There are many messages people think they may need as a reference in the future, notably invoices, order confirmations and similar. Certainly, you don’t need all these messages cluttering your inbox at all times, so archive them for better inbox visibility and organization.  

The solution is simple. Archive the messages you think you’ll need to revisit in the future. In this way, they won’t appear in your inbox, but you will always be accessible.

Do this on a regular basis. Emails tend to pile up fast, so make archiving a habit. Once you select target emails, the archive icon will appear on top of the inbox.

5. Adding Emails to Google Tasks and Automating Emails

As mentioned in the beginning, Google offers a variety of services, all of which integrate with one another. One of these extremely useful combinations includes Google Tasks and Gmail, which is not widely used or known, for some reason.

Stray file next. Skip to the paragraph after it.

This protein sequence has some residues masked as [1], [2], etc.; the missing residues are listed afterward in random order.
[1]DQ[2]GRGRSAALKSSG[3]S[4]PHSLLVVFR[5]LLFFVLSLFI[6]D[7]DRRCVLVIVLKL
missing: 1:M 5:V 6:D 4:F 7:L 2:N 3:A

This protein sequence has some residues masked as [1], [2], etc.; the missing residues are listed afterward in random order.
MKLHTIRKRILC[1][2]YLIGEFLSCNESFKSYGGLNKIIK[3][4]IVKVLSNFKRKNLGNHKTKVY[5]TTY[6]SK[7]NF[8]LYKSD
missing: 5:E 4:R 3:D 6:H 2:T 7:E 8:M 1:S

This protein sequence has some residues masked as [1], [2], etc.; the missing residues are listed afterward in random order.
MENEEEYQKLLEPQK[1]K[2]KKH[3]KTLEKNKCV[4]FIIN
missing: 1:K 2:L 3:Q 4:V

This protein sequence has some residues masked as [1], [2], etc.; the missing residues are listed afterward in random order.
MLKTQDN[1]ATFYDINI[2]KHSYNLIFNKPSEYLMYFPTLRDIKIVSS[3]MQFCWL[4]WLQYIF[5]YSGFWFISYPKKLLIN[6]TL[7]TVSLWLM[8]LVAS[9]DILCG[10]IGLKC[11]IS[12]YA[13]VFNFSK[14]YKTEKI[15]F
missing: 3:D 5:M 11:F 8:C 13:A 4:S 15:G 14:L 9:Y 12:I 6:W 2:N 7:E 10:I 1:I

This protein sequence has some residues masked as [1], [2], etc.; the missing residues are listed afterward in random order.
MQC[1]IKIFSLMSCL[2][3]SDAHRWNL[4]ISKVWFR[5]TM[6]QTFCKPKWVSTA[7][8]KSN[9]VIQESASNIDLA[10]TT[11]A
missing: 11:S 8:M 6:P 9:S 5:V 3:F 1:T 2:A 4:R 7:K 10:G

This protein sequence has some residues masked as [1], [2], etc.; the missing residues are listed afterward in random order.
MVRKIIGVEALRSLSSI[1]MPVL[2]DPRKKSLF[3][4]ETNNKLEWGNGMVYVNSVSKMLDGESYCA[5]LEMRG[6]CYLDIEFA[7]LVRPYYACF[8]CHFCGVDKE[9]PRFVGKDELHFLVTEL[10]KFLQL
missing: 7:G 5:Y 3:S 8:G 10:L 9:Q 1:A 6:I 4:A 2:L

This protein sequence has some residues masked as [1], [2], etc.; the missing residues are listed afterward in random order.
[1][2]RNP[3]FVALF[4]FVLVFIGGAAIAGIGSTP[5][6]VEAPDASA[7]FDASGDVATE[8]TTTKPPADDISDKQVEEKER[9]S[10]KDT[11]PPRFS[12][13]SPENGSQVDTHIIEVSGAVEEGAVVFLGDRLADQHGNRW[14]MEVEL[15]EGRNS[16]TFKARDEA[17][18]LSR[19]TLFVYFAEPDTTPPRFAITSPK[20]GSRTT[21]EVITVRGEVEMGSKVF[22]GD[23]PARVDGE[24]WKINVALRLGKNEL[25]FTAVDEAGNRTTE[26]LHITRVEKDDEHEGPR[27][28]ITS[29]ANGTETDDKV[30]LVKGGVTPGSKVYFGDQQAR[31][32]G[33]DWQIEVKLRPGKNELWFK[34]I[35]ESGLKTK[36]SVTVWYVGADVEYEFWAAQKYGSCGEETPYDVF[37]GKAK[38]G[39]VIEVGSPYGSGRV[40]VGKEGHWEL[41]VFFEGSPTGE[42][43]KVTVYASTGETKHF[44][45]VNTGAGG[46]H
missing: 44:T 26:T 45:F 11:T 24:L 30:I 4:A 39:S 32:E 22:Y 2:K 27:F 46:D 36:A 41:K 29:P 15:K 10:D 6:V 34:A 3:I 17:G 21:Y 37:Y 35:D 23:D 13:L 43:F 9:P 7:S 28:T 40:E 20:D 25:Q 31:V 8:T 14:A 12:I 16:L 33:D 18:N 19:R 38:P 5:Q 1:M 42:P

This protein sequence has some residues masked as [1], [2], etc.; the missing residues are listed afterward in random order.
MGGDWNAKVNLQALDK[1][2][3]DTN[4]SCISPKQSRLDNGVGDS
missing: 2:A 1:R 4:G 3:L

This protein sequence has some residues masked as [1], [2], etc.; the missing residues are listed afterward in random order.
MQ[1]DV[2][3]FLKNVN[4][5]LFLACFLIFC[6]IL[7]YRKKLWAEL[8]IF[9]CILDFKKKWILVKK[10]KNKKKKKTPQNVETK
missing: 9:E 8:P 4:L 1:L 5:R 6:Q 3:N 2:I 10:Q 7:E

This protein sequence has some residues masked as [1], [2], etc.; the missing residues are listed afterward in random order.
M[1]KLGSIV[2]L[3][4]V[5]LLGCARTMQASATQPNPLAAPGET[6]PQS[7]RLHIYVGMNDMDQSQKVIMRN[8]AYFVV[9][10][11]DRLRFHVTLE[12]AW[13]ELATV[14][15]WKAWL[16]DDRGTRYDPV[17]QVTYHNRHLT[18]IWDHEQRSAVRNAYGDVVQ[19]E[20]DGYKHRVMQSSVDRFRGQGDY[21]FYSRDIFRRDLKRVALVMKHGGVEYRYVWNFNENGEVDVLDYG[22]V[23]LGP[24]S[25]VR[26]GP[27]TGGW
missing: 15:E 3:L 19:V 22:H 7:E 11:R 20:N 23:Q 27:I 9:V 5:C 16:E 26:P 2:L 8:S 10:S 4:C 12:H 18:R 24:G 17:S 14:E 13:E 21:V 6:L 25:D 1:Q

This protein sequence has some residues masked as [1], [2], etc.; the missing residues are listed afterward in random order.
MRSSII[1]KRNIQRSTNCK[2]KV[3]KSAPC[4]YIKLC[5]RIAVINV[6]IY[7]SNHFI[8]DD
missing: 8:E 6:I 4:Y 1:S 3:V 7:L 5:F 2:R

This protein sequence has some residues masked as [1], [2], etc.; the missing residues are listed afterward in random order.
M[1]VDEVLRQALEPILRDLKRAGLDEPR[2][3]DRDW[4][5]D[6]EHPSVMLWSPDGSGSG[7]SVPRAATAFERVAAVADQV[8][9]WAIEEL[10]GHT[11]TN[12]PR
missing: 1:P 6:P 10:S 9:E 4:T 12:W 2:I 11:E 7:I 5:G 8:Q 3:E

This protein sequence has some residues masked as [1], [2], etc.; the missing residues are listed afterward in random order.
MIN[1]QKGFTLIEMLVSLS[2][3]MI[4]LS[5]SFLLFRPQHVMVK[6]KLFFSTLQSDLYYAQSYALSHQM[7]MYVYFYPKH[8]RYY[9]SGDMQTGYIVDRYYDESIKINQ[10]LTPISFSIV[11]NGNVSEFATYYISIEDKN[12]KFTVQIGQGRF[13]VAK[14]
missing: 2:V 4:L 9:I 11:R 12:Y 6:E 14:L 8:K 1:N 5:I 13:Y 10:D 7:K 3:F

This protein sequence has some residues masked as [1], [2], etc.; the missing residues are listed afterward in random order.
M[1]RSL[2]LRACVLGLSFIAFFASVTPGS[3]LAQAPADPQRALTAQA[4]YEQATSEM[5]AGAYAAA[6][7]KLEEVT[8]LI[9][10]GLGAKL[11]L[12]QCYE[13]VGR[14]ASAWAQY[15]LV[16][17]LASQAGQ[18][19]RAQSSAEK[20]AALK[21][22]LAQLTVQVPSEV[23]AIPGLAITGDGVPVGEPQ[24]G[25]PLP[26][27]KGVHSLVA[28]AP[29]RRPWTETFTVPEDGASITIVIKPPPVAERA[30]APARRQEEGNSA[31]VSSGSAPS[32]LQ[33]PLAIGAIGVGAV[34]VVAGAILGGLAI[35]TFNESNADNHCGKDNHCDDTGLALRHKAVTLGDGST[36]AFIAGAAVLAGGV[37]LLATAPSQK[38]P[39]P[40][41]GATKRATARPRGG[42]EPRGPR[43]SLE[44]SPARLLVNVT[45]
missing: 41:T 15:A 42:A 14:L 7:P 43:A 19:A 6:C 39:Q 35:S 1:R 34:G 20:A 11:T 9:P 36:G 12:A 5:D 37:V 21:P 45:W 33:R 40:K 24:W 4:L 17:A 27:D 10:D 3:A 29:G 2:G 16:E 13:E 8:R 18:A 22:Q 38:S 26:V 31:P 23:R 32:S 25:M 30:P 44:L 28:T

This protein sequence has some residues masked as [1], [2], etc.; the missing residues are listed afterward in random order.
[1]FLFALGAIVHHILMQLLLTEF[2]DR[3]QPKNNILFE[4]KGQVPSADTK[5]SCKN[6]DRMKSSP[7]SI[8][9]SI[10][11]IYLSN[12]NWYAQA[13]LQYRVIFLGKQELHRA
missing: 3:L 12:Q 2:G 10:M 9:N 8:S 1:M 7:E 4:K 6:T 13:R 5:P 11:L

Here’s what you can do. Select the emails you want to add to a task, click the three dots and choose “add to tasks.” Gmail will automatically add a new task using the subject line of the email, so if you want to rename it, do it immediately.

The Tasks window will appear. You’ll have to close it manually if you don’t want it distracting you (click on the “X” button).

All tasks can be reordered and customized (e.g., you can add notes).

Alternatively, you can automate the emails that you’d normally have to forward manually. The only thing you need to pay attention to is specifying the conditions based on the type of emails you’re planning to automate.

 

Conclusion

Gmail is a user-friendly service, and there’s much more than meets the eye. That is, after all, what made it so popular in the first place. The greatest thing about the service is that Google actually listens to user feedback (that’s how they have been staying on top for years), so you can expect new features at any time.

 

Our advice is — keep an eye on the improvements and adjust your zero inbox strategy in line with the features that suit you best.